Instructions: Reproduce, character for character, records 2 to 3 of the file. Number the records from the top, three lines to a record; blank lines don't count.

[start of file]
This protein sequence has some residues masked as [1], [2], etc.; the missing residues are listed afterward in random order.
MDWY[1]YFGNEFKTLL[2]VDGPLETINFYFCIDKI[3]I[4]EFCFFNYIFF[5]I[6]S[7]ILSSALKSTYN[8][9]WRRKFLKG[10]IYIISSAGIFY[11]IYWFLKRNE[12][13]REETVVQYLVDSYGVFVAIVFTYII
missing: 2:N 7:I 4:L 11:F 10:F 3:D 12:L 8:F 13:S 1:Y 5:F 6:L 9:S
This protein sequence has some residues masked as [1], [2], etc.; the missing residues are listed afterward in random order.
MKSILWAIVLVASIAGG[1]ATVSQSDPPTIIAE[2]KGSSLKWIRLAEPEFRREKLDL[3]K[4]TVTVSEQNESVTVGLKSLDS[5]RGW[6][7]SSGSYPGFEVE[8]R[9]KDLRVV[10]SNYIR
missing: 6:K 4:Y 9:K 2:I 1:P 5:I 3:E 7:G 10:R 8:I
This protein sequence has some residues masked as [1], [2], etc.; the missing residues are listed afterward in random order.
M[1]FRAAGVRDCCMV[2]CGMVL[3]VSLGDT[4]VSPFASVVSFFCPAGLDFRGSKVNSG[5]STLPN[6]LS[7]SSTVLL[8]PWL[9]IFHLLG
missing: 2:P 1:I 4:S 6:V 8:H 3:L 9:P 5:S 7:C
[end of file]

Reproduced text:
This protein sequence has some residues masked as [1], [2], etc.; the missing residues are listed afterward in random order.
MKSILWAIVLVASIAGG[1]ATVSQSDPPTIIAE[2]KGSSLKWIRLAEPEFRREKLDL[3]K[4]TVTVSEQNESVTVGLKSLDS[5]RGW[6][7]SSGSYPGFEVE[8]R[9]KDLRVV[10]SNYIR
missing: 6:K 4:Y 9:K 2:I 1:P 5:I 3:E 7:G 10:R 8:I
This protein sequence has some residues masked as [1], [2], etc.; the missing residues are listed afterward in random order.
M[1]FRAAGVRDCCMV[2]CGMVL[3]VSLGDT[4]VSPFASVVSFFCPAGLDFRGSKVNSG[5]STLPN[6]LS[7]SSTVLL[8]PWL[9]IFHLLG
missing: 2:P 1:I 4:S 6:V 8:H 3:L 9:P 5:S 7:C